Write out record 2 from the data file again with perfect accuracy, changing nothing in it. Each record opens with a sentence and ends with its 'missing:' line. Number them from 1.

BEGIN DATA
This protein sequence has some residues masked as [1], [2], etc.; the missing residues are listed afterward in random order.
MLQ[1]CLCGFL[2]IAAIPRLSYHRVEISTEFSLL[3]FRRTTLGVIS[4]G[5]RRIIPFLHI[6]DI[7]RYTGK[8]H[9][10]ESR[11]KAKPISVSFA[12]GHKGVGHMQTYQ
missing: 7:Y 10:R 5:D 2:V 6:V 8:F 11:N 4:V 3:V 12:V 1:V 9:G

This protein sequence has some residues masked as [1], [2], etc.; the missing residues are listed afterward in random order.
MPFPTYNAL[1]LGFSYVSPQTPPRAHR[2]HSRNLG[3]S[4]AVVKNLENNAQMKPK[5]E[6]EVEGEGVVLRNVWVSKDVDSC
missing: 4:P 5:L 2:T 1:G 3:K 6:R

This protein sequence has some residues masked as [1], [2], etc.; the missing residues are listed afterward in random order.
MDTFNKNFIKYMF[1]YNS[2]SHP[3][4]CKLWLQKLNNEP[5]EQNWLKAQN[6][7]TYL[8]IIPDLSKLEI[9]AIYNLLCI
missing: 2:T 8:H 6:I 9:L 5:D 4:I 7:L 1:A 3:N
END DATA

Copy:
This protein sequence has some residues masked as [1], [2], etc.; the missing residues are listed afterward in random order.
MPFPTYNAL[1]LGFSYVSPQTPPRAHR[2]HSRNLG[3]S[4]AVVKNLENNAQMKPK[5]E[6]EVEGEGVVLRNVWVSKDVDSC
missing: 4:P 5:L 2:T 1:G 3:K 6:R